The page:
Researchers have found multiple desktop apps vulnerable to 1-click flaws. These include different popular apps such as LibreOffice and Telegram as well. Exploiting the flaws could allow remote code execution to an adversary.
1-Click Hacking Flaws In Desktop Apps
Researchers from Positive Security have discovered numerous code execution vulnerabilities in different desktop apps.
As explained in their post, the flaws allowed 1-click hacking attacks via multiple apps due to the same reason – insufficient user input validation treating it as a URL to open via the operating system.
Describing this problem, the post reads,
A common way to open files and links from a native desktop application is by passing a URI to the operating system to handle… When a user-supplied URL is opened in this way without additional checks, this can lead to code execution.
For this, an adversary can exploit how a target operating system behaves for certain URI schemes and file extensions. Or, the attacker may exploit flaws in third-party app URI handlers.
While browsers frequently deal with such links cautiously, apps often lack these checks.
Thus, it becomes possible for an adversary to exploit the flaws in various apps to achieve code execution. In their study, the researchers found the following apps as vulnerable;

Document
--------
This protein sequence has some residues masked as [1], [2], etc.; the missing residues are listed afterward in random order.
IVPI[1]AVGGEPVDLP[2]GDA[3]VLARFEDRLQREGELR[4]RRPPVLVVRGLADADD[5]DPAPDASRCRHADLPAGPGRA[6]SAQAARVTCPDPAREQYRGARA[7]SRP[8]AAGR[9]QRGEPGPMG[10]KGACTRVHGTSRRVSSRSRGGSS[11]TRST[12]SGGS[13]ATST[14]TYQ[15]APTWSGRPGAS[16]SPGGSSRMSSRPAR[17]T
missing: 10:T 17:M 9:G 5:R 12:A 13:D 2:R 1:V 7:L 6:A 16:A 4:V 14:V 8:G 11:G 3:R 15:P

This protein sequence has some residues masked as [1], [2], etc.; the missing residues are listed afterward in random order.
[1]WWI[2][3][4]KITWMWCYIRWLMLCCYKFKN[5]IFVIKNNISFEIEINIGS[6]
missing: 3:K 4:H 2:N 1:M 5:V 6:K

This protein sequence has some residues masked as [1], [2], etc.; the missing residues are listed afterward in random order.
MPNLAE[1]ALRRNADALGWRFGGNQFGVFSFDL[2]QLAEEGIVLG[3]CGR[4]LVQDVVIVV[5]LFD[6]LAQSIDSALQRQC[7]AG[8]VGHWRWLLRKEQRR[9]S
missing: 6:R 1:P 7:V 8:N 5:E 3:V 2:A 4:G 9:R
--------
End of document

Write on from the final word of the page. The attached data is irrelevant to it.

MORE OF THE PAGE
- Telegram (desktop application)
- Bitcoin and dogecoin wallets
Detailed PoC exploits for all these apps are available in the researchers’ post.
Upon discovering the vulnerabilities, the researchers informed the relevant developers about the bugs.
Consequently, most of these apps have addressed the flaws (including the crypto wallets).
However, LibreOffice for Xubuntu remains vulnerable.
Besides, OpenOffice and VLC will be releasing the fixes shortly.
Nonetheless, due to the widespread nature of these flaws, the researchers still advise everyone involved to address the matter.
“This issue spans multiple layers in the targeted system’s application stack, therefore making it easy for the maintainers of any one to shift the blame and avoid taking on the burden of implementing mitigation measures on their end. However, due to the diversity of client systems and their configuration states, it is crucial that every party involved takes on some amount of responsibility and adds their contribution in the form of mitigation measures.
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